Saturday, October 22, 2016

Gov't Officials' Knowledge Of Lead Contamination At Site Of 40-Year Old East Chicago Public Housing Complex Dates Back Decades; Premises Currently Remains Under Evacuation Order Affecting Over 1,000 Last-To-Be Informed Residents (Including About 700 Kids)

In East Chicago, Indiana, the Post-Tribune reports:
  • When the mayor in this industrial town ordered the evacuation of a 40-year-old public-housing complex this summer because of severe lead contamination, many people wondered: How could the problem have been overlooked for so long?

    The complex, in a blighted corner of Indiana just across from Chicago, had been built on ground once occupied by a lead-products factory. Some yards had lead levels more than 70 times the federal safety standard.

    The abrupt order to remove more than 1,000 residents, including about 700 children, made headlines across the country.

    But it turns out the hazard wasn't — or shouldn't have been — a surprise to anyone in public office in East Chicago or responsible for the safety of the West Calumet Housing Complex.

    A review of public documents and news coverage dating back to the 1960s shows officials at half a dozen local, state and federal agencies were aware residents were living on and playing in lead-tainted soil, though some of the most alarming readings weren't widely known until recently.

    In 1985, the Indiana Department of Environmental Management found elevated lead levels in yards just east of the complex, according to department records. The same year, the Indiana Department of Health found high lead levels in blood samples of some residents' children. Even at low levels, exposure can cause nervous system damage and lowered IQs, according to experts.

    In 2008, an EPA memo described "an imminent and substantial endangerment to the public health, welfare and the environment."

    Instead of prompting urgent action, the situation in East Chicago instead became an example of how longstanding problems can linger indefinitely in some industrial hubs and how environmental cleanups are often grindingly slow, hamstrung by high costs and the fact that the companies responsible for the pollution have long since gone out of business.

    "It's mind-boggling. You have so many people who could have and should have done something," said state Sen. Lonnie Randolph, an East Chicago native who's represented the city since 2008. "The bottom line is somebody just didn't care."

    The history and local politics of East Chicago, a poor, largely black and Hispanic community of about 30,000, also played a role. People were unlikely to complain about factories that provided their livelihood, some here say, and the town's top public officials have often been corrupt.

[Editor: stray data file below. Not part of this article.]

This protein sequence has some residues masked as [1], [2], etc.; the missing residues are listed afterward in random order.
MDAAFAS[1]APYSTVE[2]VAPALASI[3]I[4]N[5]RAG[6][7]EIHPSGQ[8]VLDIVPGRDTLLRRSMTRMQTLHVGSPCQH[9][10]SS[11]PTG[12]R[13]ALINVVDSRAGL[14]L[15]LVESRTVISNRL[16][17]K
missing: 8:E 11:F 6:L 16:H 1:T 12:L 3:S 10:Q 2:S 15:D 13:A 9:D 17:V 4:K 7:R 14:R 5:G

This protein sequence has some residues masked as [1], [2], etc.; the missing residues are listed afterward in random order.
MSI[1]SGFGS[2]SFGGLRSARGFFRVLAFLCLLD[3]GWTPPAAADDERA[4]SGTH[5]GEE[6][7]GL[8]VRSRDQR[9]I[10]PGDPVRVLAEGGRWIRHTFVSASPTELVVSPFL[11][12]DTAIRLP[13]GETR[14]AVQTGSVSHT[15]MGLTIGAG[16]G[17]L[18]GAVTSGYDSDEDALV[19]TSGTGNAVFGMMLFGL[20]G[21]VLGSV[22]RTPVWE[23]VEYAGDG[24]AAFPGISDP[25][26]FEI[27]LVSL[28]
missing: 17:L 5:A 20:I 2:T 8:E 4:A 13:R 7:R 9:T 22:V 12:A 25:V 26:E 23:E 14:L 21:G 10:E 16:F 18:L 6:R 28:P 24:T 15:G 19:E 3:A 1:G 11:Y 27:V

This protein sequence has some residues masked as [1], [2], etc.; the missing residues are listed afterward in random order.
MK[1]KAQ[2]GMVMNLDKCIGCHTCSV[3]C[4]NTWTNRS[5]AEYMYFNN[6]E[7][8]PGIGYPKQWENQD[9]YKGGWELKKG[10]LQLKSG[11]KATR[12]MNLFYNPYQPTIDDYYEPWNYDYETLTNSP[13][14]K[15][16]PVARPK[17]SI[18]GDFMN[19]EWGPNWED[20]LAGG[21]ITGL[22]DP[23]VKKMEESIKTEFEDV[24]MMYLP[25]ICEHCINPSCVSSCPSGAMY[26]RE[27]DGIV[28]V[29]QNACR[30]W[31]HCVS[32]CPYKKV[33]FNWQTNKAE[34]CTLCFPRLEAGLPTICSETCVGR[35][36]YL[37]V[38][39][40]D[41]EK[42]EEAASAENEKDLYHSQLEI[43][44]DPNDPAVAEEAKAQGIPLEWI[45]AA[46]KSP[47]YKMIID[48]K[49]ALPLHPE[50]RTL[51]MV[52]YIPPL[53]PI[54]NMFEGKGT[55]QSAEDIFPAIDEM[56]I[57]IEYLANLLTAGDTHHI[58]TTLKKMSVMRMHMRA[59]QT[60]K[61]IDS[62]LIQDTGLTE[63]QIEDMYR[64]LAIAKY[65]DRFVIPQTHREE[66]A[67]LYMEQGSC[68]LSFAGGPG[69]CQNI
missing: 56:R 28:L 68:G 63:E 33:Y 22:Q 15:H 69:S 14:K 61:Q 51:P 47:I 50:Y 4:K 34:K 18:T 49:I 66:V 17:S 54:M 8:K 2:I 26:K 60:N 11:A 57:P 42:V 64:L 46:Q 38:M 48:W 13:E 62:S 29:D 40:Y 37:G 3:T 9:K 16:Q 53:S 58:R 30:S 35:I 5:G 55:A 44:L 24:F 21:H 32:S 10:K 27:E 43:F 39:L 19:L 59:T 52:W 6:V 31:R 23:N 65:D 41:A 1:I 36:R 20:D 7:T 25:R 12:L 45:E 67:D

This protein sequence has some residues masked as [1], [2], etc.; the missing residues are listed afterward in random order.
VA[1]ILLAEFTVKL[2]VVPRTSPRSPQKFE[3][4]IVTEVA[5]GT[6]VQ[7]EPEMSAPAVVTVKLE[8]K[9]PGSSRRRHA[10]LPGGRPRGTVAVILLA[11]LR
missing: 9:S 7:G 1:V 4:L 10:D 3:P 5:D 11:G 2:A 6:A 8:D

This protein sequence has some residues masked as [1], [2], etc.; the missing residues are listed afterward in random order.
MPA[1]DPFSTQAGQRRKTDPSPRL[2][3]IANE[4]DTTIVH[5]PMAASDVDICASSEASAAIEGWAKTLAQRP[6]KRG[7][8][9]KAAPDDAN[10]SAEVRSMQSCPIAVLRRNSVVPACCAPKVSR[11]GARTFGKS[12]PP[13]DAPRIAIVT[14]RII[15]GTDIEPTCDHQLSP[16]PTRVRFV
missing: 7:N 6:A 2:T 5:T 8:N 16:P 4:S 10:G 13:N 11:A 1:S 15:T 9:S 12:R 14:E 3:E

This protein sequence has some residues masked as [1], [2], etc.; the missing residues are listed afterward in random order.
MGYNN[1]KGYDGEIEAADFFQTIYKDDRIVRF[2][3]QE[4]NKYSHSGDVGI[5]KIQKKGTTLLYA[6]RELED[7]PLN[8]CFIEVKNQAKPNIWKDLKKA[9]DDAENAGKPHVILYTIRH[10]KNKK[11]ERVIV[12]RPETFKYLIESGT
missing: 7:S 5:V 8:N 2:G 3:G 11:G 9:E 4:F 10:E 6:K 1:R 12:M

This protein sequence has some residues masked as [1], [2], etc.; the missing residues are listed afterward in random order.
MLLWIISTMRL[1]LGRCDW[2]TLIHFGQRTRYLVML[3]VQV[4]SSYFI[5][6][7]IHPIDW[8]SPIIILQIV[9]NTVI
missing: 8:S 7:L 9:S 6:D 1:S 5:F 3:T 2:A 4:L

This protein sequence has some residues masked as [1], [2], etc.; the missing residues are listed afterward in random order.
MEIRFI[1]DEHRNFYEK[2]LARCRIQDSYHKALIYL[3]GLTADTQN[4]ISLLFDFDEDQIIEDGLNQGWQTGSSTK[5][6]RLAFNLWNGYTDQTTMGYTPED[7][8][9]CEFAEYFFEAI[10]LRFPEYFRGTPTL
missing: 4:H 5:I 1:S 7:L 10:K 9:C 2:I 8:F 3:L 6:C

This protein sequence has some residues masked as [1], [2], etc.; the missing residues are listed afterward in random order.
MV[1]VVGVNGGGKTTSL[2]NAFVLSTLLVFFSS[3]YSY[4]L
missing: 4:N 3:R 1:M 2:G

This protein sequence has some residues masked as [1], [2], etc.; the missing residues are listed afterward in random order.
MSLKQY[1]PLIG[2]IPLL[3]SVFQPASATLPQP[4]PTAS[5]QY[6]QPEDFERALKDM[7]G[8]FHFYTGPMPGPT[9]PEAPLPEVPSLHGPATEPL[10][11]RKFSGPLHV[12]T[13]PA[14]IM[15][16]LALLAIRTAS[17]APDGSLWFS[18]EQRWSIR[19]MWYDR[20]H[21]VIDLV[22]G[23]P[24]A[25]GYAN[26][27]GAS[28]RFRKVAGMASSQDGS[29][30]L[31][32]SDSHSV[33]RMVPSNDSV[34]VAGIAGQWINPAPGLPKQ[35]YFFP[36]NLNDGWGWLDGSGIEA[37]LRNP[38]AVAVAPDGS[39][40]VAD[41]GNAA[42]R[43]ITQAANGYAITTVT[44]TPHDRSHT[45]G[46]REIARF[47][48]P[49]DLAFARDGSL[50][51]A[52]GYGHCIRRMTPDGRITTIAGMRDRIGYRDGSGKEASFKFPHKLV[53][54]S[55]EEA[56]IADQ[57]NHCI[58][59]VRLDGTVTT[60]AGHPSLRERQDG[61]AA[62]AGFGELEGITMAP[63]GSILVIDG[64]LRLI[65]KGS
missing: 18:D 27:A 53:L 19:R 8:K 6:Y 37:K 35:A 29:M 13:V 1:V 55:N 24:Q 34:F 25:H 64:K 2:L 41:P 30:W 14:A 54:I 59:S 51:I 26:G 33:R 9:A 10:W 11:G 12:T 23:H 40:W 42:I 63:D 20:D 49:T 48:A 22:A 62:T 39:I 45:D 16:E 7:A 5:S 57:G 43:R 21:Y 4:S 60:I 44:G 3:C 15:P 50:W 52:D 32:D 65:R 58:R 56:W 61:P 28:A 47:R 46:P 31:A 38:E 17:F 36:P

The housing authority director who chose the site in the late 1960s was indicted years later for taking kickbacks from the developer who built the project, records show. He pleaded guilty to conspiracy charges and agreed to testify against other defendants.

    Two of the last three mayors were convicted of corruption. The third, defeated in 2004 after serving more than 30 years, was cited in a malfeasance lawsuit against the city administration that resulted in a $108 million judgment.

    The city councilman for the project has been jailed since last fall on a murder charge.

    The evacuation order came in the wake of a highly publicized scandal in Flint, Michigan, where local and state officials were accused of making a lax response to lead contamination of the local water supply. Nine have been charged or taken plea deals after an attorney general's investigation.
    ***
    West Calumet residents, meanwhile, are struggling to find new places to live with the HUD vouchers they received, but tenants say some landlords won't rent to housing project residents.

    Shantel Allen, whose yard is one of the most contaminated, said she's been notified that her 2-year-old daughter's blood lead levels were six times beyond what the Centers for Disease Control considers concerning.

    Allen, who's married and has four other children, says the family's health problems — from ADHD to headaches — "make sense now."

    "I'm upset because we were the last to know," she said.
For more, see Lead crisis in East Chicago housing project was actually no surprise. lead paint epa environmental protection agency

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